p.s.- the tuners are silver; bad lighting and all that. We definitely don't want to curse this bass!

    [This message has been edited by gweimer (edited July 24, 2000).]
  5. Is the pitting you have experienced what they call "fisheyes"? Usually there are only 2 conditions that cause a pit in painted surfaces, the first is a bubble that has popped at a point in the drying that the paint wouldn't fill in the cavity and the other is "fisheyes". These are caused by silicones or other waxy substances on the surface that don't allow the paint to stick. The only thing you can do is to clean, clean, clean with either a wax and grease remover for painting or naptha. Once they are there, it's really hard to get them to go away though. Hopefully your clear coat will do some fill-in and they won't be so noticable.

  6. gweimer


    Apr 6, 2000
    Columbus, OH
    I'll be doing the aluminum tape thing tomorrow; I'll let you know how it works. The finish is almost surely the fisheyes you mentioned. We noticed during the black finishing that fingerprints were magically appearing on the back of the body. We'll try the horizontal spraying and heat drying to see what happens.
    You've got me curious about the powder coating; how about doing the bridge, the tuners and...the strings! Can you imagine GREEN strings?!?!? I mean, if the coating is baked on, they should still resonate, right? Gotta make a couple phone calls tomorrow..... [​IMG]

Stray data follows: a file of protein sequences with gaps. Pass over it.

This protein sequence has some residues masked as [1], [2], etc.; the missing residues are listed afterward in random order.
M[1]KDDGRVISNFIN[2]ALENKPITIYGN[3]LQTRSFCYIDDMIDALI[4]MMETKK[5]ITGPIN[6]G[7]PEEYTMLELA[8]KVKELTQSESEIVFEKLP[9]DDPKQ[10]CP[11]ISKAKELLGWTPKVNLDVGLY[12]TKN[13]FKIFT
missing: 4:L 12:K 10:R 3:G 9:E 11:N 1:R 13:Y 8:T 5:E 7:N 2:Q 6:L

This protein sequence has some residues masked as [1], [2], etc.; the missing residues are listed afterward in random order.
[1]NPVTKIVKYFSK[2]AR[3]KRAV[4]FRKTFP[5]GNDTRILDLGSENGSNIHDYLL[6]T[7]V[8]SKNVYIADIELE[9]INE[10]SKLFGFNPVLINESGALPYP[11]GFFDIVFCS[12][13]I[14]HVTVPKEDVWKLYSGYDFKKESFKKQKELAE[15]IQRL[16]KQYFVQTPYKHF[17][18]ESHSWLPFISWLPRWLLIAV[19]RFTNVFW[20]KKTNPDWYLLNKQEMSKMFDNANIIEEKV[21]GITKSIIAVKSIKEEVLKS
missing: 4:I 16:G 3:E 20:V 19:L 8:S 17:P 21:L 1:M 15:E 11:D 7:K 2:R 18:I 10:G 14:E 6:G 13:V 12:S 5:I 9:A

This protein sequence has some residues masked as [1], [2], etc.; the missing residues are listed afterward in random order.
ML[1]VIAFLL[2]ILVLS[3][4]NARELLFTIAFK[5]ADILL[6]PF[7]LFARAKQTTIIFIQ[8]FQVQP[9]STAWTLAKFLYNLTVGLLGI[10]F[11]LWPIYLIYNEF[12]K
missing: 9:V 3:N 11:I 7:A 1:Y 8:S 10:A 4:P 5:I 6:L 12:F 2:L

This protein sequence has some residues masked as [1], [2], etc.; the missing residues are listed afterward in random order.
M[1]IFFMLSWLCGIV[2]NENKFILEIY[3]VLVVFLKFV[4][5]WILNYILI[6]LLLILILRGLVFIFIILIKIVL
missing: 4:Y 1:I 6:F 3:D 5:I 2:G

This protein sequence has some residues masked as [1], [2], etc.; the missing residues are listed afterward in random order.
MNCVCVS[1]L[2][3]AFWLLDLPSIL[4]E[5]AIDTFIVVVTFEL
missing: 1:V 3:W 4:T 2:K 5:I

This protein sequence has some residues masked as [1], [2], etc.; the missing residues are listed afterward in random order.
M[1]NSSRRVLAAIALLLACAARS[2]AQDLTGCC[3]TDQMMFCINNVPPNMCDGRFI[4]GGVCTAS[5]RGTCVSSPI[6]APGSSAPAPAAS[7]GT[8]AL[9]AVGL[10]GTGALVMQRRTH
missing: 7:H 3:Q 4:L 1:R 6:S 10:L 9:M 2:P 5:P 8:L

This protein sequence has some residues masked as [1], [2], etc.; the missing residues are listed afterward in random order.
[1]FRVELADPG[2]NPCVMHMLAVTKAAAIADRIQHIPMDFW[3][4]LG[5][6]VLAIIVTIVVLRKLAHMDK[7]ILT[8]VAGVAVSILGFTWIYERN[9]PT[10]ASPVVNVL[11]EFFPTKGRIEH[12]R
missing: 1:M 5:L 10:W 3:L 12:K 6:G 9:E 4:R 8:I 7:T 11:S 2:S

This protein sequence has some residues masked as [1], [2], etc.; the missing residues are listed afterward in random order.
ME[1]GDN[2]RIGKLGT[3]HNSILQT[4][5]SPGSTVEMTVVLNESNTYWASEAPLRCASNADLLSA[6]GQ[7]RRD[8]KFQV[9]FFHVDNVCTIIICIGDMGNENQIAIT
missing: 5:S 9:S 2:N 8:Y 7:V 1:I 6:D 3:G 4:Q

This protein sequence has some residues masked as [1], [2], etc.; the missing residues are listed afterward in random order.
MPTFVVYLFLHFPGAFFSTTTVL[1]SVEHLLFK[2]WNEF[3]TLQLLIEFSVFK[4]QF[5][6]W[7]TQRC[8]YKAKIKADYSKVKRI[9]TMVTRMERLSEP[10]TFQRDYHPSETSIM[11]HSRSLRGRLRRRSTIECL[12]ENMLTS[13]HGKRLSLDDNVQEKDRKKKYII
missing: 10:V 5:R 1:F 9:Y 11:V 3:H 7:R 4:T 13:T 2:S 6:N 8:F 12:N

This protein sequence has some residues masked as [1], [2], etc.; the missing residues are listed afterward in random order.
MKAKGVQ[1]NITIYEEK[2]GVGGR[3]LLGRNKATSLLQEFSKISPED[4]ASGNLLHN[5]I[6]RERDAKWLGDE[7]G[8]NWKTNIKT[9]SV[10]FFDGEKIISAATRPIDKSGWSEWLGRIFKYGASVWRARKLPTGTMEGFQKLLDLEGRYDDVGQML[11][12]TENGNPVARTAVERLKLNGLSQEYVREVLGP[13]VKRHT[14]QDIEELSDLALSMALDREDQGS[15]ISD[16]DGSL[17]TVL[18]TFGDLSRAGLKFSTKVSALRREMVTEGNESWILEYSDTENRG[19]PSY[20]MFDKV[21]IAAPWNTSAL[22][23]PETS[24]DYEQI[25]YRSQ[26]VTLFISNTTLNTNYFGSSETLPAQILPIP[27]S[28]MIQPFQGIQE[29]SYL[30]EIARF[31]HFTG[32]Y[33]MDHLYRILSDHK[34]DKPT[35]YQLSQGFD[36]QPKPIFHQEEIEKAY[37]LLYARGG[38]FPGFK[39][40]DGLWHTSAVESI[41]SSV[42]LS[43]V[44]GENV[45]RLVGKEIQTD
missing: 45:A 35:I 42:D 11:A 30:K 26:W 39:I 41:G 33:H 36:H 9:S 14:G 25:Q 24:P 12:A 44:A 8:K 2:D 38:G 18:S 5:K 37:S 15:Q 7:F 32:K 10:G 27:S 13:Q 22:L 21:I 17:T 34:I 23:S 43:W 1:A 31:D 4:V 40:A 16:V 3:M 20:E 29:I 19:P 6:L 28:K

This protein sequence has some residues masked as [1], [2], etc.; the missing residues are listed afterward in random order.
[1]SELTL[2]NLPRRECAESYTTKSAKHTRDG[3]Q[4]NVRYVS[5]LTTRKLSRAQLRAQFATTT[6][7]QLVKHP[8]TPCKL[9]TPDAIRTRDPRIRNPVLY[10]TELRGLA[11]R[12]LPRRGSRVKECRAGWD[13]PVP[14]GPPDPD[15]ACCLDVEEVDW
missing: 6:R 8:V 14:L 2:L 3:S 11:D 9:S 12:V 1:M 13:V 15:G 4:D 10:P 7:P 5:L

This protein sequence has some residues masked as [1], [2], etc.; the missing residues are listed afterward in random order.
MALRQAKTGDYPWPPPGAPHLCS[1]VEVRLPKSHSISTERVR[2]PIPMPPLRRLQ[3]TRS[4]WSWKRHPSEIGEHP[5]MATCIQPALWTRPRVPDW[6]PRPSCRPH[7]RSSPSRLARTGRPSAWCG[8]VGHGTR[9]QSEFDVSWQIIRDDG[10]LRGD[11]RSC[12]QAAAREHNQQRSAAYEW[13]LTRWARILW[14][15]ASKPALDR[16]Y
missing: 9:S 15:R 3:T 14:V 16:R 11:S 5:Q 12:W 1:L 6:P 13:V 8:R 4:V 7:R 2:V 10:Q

7. Bad news about the strings. The powder is an epoxy dust that when cured in the oven, glazes over into a VERY hard coating. I imagine that with all of the vibration, it would easily flake off after awhile. How about WeedEater line?:)

    For those that are looking for a different finish for their hardware, there are a couple of things to try from the gunsmithing field. As you know, a lot of firearms are "blued" this is a hot dip chemical process that imparts a blue black finish to raw steel. That would be a cool alternative to the rather "painted" look of most black pieces. It also looks very good as it ages because the high spots will wear off and sort of define the shape of the piece. I have a bridge on my Jazz that has a blued type of finish though I don't have a clue as to what type of bridge it is. The other idea is similiar but it is a brown finish done in much the same way but with different chemicals. This process leaves a deep bronze color with some variation in shade and would look fabulous on a natural bass.